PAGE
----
Disability in the community

Photo Credit: https://www.facebook.com/madelinesmodelling/photos/
Photo Credit: https://www.facebook.com/madelinesmodelling/photos/

History is filled with famous disabled individuals from artist Frida Kahlo to political activist Helen Keller and musician Stevie Wonder. These individuals were recognised and revered for their talents and their brilliance and though less able bodied than their peers, they embraced their disability but would not let it keep them from their calling. Thanks to these pioneering figures, we as a society are increasingly seeing a new generation of disabled people focusing not on what they cannot do, but on everything they can and inspiring us all.

A noticeable shift in society has begun towards an attitude of acceptance, respect and inclusion of disabled people and the wonderful things that they are achieving despite what often seem to be insurmountable challenges.

Here’s a just few examples…

1.Model with down syndrome to take centre stage at New York Fashion Week.

Madeline Stuart, a model from Brisbane made headlines recently as she was handpicked to model for New York Fashion week. A huge achievement in itself, but perhaps what sets Madeline aside from the other models is that she has down syndrome. This is a girl on a mission to change the world for those less abled and it might just be working. Madeline hopes to inspire “families to have faith when they feel lost as everything can have a silver lining if you believe and never give up. I want to inspire people not to bully anyone to see worth in everyone as equals.” What an awesome message and one that we hope sticks.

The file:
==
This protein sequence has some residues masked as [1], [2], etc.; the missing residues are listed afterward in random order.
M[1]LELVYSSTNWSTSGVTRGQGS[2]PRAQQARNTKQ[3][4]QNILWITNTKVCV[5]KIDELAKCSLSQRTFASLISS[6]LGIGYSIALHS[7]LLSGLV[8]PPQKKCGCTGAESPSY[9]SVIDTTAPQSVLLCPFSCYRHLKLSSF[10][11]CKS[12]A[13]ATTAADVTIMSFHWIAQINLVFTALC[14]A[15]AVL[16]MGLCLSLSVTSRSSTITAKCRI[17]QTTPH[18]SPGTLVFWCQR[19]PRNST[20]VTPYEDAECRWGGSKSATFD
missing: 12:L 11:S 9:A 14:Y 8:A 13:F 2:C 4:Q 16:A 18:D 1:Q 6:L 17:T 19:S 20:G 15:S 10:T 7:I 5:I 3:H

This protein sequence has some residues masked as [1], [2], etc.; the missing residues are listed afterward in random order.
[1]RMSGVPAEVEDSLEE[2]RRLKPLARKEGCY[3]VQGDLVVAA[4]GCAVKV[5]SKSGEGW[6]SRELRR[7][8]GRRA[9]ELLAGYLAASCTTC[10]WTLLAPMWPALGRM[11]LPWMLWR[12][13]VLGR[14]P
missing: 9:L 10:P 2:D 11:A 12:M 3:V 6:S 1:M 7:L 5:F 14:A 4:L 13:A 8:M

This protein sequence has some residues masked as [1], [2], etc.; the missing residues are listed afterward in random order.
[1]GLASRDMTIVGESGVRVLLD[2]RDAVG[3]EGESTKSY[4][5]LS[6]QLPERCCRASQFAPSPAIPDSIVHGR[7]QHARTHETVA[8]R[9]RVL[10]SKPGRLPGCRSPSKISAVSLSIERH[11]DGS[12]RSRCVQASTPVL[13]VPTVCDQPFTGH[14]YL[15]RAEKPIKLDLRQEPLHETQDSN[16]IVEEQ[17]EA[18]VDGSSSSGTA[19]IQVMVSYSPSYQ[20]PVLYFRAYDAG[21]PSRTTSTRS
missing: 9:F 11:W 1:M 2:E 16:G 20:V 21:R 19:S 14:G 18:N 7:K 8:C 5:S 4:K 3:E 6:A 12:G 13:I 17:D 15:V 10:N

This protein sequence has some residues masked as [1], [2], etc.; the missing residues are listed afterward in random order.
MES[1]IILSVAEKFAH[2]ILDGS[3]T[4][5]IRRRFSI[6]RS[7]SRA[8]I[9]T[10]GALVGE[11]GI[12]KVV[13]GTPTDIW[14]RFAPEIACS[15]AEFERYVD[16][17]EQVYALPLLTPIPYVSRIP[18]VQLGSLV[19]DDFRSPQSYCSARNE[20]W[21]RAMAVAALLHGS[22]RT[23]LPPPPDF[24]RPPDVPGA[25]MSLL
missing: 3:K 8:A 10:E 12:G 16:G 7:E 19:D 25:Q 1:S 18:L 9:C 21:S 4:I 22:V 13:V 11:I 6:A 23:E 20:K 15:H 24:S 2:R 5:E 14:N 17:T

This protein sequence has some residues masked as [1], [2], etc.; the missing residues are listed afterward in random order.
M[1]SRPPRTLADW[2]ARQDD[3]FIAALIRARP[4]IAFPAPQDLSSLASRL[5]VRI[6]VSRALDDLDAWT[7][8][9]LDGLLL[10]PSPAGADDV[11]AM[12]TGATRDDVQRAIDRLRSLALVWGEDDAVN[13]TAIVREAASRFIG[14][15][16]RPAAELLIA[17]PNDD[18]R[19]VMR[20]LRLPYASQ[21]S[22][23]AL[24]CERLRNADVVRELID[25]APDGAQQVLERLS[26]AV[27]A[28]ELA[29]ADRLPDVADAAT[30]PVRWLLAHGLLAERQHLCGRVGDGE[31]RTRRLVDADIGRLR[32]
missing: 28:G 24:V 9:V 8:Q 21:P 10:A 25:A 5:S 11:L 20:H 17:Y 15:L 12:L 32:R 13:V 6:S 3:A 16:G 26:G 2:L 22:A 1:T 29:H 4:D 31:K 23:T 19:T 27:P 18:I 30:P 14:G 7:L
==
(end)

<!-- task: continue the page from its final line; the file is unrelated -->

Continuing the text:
2. Diners are eating in the dark as they let blind waiters show them the way.

A new restaurant has opened in Kenya that only employs blind wait staff. This may seem like a bold move but given that the entire restaurant is in the pitch black it seems makes perfect sense. The idea first came to life in Paris in 2004 with the idea that those dining

“re-evaluate [their] sense of taste and smell and let the the blind become our eyes” and has since gone global. This new eateries location is even more important as so often in Kenya being blind “means total dependence on your family”.  As the staff get to grips with their newly found employment and skill set the prospect of earning their first paycheck is almost too much. Wanjiria who lost her sight 7 years ago, along with her job and husband has said with her first paycheck “she’d like to pay it forward and cover someone else’s school fees. Or perhaps she’ll pay the hospital bill for someone.” If that doesn’t inspire you nothing will.

3. Amazing art project aimed at changing the world’s perception of disabled people.

This project was initiated by French photographer JR and is a global campaign with the aim of changing the world’s perception about people with [dis]abilities. They want everyone to realise that anyone can and should pursue their dreams regardless of their ability (or reduced ability). Once they have taken 3000 portraits they will display the images through a series of pop-up events, including on the side walks of New York. By being so public with their displays they hope to “Reunite every foundation, every organization, every person with disabilities possible” and begin changing their mindset to one of empowerment and inclusiveness.

How can I help?

  1. Join everydayhero and help out some of those amazing charities that are helping disabled people in our community. Whether you choose to fundraise, make a donation or volunteer your time, you can do it all on everydayhero and make a real difference. 
  2. Check out some important petitions currently being put forward that you can sign to help improve the lives of people with disability.

3. Spread the word by sharing this article to raise awareness for disabled individuals living in your community.

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